Happy almost Fourth of July from the Follain team! In celebration of summer, here is our guide to embracing safe sun lovin’ practices this summer.
What is Sunscreen and why do I need it?
Sunscreen is used to help reduce the harmful effects of the sun by protecting the skin. SPF stands for Sun Protection Factor, which refers to the theoretical amount of time you can stay in the sun without getting sunburn or incurring immediate damage to the skin.
There are two types of sunscreens: chemical and physical (mineral). Chemical sunscreens, such as oxybenzone and octinoxate, work by sinking into the upper layer of the skin and absorb UV rays once sunlight hits the skin. Physical or mineral sunscreens, such as zinc oxide or titanium dioxide, sit on top of the skin and work by deflecting Ultra Violet (UV) rays.
Sunscreen makes a huge impact when it comes to the health of the skin and prevention of skin related diseases. The sun causes more than 90% of all visible changes commonly attributed to skin aging. Research shows that people who use sunscreen daily show 24 percent less skin aging than those who do not use sunscreen daily.
Is Sunscreen regulated?
Under the Food Drug and Cosmetic Act of 1938, the FDA restricts the term “sunscreen”, allowing only certain active ingredients to qualify as SPF based on research that demonstrates the defense efficacy against UV rays. For example, the SPF factor of oxybenzone, a common chemical sunscreen, is determined by calculating the number of minutes to burn without sunscreen X SPF number = maximum sun exposure time.
However, a huge concern is that the safety and performance assessments of sunscreens do not include the long-term health implications for the body, such as hormone disruption. Additionally, the FDA does not have the authority to regulate the inactive ingredients in sunscreens, which typically make up half, to nearly all, of a sunscreen product.
What’s the Concern with Sunscreens?
Chemical sunscreens have been linked to hormone disruption (including mimicking hormones), reproductive toxicity, skin allergies and the ability to penetrate the skin and enter the blood stream. Chemical sunscreens have been detected in mothers’ breast milk, indicating that the developing fetus and newborns may be exposed to these substances. Found in nearly every chemical sunscreen in the US, oxybenzone is the most problematic of the sunscreen chemicals and encompasses almost all of the above health concerns.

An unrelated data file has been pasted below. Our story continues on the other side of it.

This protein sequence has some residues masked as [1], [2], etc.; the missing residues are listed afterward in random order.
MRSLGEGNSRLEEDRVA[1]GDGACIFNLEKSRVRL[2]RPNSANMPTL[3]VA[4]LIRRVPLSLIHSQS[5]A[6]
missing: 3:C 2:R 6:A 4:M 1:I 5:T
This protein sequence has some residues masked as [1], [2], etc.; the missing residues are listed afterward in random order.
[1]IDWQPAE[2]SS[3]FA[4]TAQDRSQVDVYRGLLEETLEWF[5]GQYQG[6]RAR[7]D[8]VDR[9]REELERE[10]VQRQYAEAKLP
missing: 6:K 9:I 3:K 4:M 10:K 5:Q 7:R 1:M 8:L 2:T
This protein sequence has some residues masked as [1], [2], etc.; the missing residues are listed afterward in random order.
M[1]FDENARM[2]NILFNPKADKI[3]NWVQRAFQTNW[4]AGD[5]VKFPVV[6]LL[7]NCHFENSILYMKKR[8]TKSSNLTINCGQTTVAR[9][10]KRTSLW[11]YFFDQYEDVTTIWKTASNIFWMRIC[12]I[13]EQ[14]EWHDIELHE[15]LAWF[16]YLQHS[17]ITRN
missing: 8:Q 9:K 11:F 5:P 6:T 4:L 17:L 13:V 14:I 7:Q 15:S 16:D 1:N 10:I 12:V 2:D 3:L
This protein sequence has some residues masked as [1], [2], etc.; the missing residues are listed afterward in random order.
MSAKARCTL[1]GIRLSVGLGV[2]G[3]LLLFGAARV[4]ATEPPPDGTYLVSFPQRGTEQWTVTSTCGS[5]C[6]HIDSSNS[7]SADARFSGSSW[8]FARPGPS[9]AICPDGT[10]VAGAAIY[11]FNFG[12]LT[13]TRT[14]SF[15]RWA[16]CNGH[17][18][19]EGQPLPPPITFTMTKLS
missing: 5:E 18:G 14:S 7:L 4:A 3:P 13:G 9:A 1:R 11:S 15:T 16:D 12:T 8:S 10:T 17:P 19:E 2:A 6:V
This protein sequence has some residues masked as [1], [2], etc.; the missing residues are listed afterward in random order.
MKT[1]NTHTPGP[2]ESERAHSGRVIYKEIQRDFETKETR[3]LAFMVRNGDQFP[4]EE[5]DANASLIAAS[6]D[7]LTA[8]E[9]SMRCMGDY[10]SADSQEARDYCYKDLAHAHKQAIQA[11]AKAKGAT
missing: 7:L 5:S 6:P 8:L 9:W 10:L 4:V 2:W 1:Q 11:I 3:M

Safe Sun Tips
We look to the EWG’s 2015 Guide to Sunscreens for sun advice and tips. We highly encourage you to check it out and use the knowledge presented to safely guide you through the summer months and beyond.
Here are a few of our favorite tips:
Don’t Be Fooled by High SPF’s
High-SPF products tempt people to apply too little sunscreen and stay in the sun too long. Follain sunscreens are all SPF 30, and we encourage frequent application depending on activity.
Plan Around the Sun
The absolute best sun protection is to keep out of direct sunlight during peak hours (between 10am-2pm) and keep the skin physically covered as much as possible. However, it is important to get your daily dose of Vitamin D from 15 minutes of un-filtered sunshine onto the skin during the early morning or later afternoon when the sun is not as strong.
Always Go With Non-Nano Minerals
Little is known about the effects of nanotechnology on human health, and many physical blockers are created using nanotechnology. Until more research is conducted, Follain only carries non-nano zinc oxide mineral sunscreen.
Safe and Healthy Inactive Ingredients
Considering inactive ingredients take up to half or nearly all of most sunscreens, we equally scrutinize the active and inactive ingredients during our safety and performance tests. Why? Because ingredients matter, and so does your health.
Our Josh Rosebrook Nutrient Day Cream with SPF is a particular favorite of ours for the inactive ingredients (and it’s non-nano zinc oxide). Packed with nutrients, anti-inflammatories and antioxidants, the lightweight non-chalky formula really feeds the skin while it protects. Bonus: it smells like marshmallow with a vanilla bean twist.